MS12-4-BarryImageF.ppt

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					             Mobile Systems
                   Lecture 4 – 20/03/12
            JPEG image & MPEG video codecs

                      COMP28512
             Steve Furber & Barry Cheetham


Lecture 4                COMP28512           1
                                  Images
     • Static images are big...
            – e.g. 10”x8” photo at 300 dpi, 24-bit colour
               • 7.2 Mpixels, 21.6 Mbytes
     • ...and movies are enormous!
            – e.g. 640 x 480 (TV quality), 24-bit colour
               • 0.3 Mpixel, 0.9 Mbyte
               • at 25Hz frame rate = 22.5 Mbytes/s
               • 2 hour movie = 162 Gbytes
     • Compression is needed!
Lecture 4                     COMP28512                     2
                          Physiology
• Human visual system has 3 colour sensors:
         red, green & blue
• Cannot resolve more than 8 bits per colour
        so 3´8 = 24 bits/pixel is acceptable
• Can represent coloured image by 3 components: RGB
• Or by a luminance (monochrome) component & two
  chrominance (colour) components.
• Human eye less sensitive to chrominance than luminance.
• Also relatively insensitive to rapidly changing (higher
  frequency) fine-detailed aspects of the image


Lecture 4                COMP28512                          3
            JPEG image compression: Step 1
• Divide image into 8´8 coloured pixel ‘tiles’.
• Convert each RGB pixel to a luminance (Y) plus two
  chrominance components (I,Q or U,V).
• Reduce chrominance tiles to 4´4 by averaging 2x2 blocks.




Lecture 4                COMP28512                       4
                          Converting to YIQ
     • Could have Y = 0.33´R + 0.33´G + 0.33´B
                 CR = R – Y (‘Red difference’ chrominance)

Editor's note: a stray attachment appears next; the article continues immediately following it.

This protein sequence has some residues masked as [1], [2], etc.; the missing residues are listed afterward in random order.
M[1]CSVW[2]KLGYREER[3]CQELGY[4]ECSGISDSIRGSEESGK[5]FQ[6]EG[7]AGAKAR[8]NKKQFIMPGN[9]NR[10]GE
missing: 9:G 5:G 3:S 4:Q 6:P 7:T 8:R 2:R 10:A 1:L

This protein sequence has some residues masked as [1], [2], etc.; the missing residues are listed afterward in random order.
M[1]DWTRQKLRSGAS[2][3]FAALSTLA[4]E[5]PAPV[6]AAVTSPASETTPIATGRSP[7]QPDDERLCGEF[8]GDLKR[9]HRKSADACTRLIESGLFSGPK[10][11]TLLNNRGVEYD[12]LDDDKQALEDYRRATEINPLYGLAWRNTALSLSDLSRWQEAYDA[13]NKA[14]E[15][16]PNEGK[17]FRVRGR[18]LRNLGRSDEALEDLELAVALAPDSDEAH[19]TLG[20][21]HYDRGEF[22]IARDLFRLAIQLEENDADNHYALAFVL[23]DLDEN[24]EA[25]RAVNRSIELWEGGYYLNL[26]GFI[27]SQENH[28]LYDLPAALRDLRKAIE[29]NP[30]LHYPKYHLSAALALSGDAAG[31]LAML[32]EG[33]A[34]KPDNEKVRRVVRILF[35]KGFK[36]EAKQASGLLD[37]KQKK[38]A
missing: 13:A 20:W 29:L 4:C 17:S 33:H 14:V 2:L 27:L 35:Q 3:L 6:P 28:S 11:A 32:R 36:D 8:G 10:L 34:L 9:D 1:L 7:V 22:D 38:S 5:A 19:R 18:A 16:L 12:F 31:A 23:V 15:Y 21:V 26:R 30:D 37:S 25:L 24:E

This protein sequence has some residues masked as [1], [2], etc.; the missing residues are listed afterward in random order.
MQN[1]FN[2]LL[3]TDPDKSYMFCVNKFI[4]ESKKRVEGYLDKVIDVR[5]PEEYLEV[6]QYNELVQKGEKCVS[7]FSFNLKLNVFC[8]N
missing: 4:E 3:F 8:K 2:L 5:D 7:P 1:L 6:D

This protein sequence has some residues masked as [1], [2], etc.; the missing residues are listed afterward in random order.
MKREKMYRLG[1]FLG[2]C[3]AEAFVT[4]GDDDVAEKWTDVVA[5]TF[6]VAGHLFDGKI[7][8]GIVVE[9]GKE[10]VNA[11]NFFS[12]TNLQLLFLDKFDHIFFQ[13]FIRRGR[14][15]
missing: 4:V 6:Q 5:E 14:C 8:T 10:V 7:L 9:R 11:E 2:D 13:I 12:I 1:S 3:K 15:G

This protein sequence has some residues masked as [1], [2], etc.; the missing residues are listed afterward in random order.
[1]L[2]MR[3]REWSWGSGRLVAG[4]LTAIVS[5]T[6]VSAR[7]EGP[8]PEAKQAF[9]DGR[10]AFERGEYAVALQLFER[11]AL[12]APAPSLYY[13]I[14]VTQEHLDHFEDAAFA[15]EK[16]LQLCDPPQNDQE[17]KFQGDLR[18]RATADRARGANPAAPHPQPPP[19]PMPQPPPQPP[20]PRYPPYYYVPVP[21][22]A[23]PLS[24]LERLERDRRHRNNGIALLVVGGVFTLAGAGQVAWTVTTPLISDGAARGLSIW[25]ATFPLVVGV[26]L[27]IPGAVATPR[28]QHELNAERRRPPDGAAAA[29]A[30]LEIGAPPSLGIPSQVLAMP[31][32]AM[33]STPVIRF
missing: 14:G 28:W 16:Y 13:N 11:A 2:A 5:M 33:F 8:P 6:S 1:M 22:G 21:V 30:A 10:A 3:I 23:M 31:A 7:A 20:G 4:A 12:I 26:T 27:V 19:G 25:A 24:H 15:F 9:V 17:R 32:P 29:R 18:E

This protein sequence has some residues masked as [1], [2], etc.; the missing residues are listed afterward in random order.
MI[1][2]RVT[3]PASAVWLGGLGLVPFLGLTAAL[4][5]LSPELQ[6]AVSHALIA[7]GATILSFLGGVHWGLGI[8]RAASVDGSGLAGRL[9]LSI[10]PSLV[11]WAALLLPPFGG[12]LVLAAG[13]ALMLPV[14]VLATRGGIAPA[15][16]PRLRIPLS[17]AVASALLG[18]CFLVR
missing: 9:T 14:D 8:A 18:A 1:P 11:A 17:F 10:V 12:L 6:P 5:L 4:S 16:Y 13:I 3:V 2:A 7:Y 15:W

CG = Y – G (‘Green difference’ chrominance)

            Then:   CR = 0.66R – 0.33G – 0.33B
             and:   CG = 0.33R – 0.66G + 0.33B

     • Instead: Y = 0.3 R + 0.59 G + 0.11 B
                I = 0.6 R – 0.28 G – 0.32 B
                Q = 0.21 R – 0.52 G + 0.31B


Lecture 4                       COMP28512                  5
                         In matrix form



   To convert from YIQ back to RGB form, invert the matrix:




Lecture 4                 COMP28512                           6
            One way of reducing the bit-rate

     • 8 x 8 chrominance tiles reduced to 4 x 4




Lecture 4              COMP28512                  7
              Chrominance back to 8 ´ 8




   Can now easily convert back to 8x8 RGB



Lecture 4                COMP28512          8
                JPEG compression: Step 2
    • Apply 2D Discrete Cosine Transform (DCT) to 8´8 tiles
    • Get 2 frequency axes: Fx & Fy
    • High-frequency components usually small.




Lecture 4                 COMP28512                           9
             Discrete Cosine Transform (DCT)

      • Given {x[n]}0,N-1 its ‘1-D’ DCT is:




     • Given {x[n.m]}0,N-1, 0,M-1 its ‘2-D’ DCT is




• Low values of k & ℓ correspond to slowly changing features.
• Higher values correspond to fine detail
 Lecture 4                     COMP28512                        10
            Illustrate with picture ‘autumn.tif’




Lecture 4                 COMP28512                11
                                                       [Extra]
       Original & reconstructed luminance with DCT spectra




            Original                   Reconstructed
                             10                              10


                             5
                                                             5

                             0
                                                             0

                             -5
                                                             -5




Lecture 4                  COMP28512                         12
            Comments on illustration
 • Coloured picture converted to luminance (grey scale).
 • Take ‘2-D’ DCT & plot mag-spectrum with colour for
   magnitude.
 • Notice concentration of energy in bottom corner.
 • Set to zero any values < 4.
 • Achieves compression as we don’t have to code these.